The first time I came across Microsoft HoloLens was when I peaked at a patent of theirs four years ago which showed a holographic projection technology.
I can admit that I laughed at the time, because a very large amount of patents from major technological giants seldom come to fruition. Now, here I am, amazed by this technology in what seems to be the beginning of a new era of computing.
The Oculus Rift set the tempo for games as far as virtual reality is concerned with its much publicized development and application, but HoloLens seems to be subtly different. For one, it doesn’t limit itself to entertainment purposes only like the Oculus or Sony’s Morpheus VR Headset.
Instead, it’s a multi-purpose gadget used to project applications, tools, and variety of other virtual information in the plane of vision. Essentially, it is a more sophisticated version of what Google Glass failed to be.
The headset is a complex product of engineering and innovation, and we already saw its impressive demonstration at Microsoft’s Xbox One show at the E3 2015, which saw it being used to project the Minecraft world onto a regular table.
The verdict should be that Microsoft is developing something that will be a guaranteed success, but critics like myself are actually ‘only’ cautiously optimistic. The reason for this is the field of view, which seems to be rather limited.
The HoloLens hardware itself is deliberately not as big as the Oculus Rift VR, but even with its size it should give a larger field of view than the one that has been experienced by those who have used it hands on.
The video above shows one of the several ways HoloLens could be used other than simply gaming and application use: for studies.
In the video is a more honest depiction of the hardware’s field of view, which seems to be limited to the front and center. Due to the limited space of projection, the holograms often get cut out when a user stands in close proximity to them, which can result in a rather frustrating experience.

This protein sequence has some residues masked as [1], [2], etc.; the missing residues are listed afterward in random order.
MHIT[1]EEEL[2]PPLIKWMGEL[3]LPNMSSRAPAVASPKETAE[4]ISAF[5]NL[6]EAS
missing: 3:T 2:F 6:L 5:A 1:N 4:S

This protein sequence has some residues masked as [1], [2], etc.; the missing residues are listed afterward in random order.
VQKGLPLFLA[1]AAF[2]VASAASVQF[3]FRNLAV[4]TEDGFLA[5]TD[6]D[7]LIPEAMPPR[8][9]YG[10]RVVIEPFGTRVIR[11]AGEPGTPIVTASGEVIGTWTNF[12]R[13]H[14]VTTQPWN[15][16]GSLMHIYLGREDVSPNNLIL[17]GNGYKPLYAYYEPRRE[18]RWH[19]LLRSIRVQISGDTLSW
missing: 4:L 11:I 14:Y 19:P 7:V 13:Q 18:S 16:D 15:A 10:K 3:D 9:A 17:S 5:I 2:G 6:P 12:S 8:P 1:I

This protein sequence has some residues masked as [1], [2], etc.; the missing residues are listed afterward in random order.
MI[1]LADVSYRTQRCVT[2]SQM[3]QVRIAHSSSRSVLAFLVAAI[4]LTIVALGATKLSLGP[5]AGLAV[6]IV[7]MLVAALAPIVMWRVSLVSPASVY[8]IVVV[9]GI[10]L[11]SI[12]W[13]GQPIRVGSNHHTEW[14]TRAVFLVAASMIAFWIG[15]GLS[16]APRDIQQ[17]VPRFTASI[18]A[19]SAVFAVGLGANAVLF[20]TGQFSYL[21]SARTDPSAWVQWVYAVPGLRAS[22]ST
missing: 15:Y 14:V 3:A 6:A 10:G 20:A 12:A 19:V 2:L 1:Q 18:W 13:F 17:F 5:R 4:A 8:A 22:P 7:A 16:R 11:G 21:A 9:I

Despite the hardware being in alpha stages, the developers suggest that it’s a deliberate ploy so to make sure users are aware of what’s happening in their surroundings, and the field of view in the final design won’t be vastly different from the current.
It makes sense, but it also seems like a cop-out for what could be a design limitation that Microsoft is unwilling to address. With such a limited field of view, one can question the applicability of the HoloLens in everyday use.
For specific tasks (such as study purposes and casual gaming) it would still function wonderfully well, but the real struggle comes when it attempts to compete with the likes of Oculus Rift and Morpheus VR headsets (which have a nearly panoramic field of view compared to the HoloLens) when it comes to more serious gaming and virtual interaction.
HoloLens of course is a profoundly different product than Oculus Rift, but it still stands within the similar set of futuristic gadgets that are attempting to shape the future as far as entertainment and interaction are concerned.
So far, I’ve only heard praises for the HoloLens from whoever has used it, but hopefully Microsoft does address the field of view to attract a much larger set of audience, be it researchers, students, gamers, or any other set of individuals who feel they could use this amazing technology in the best way.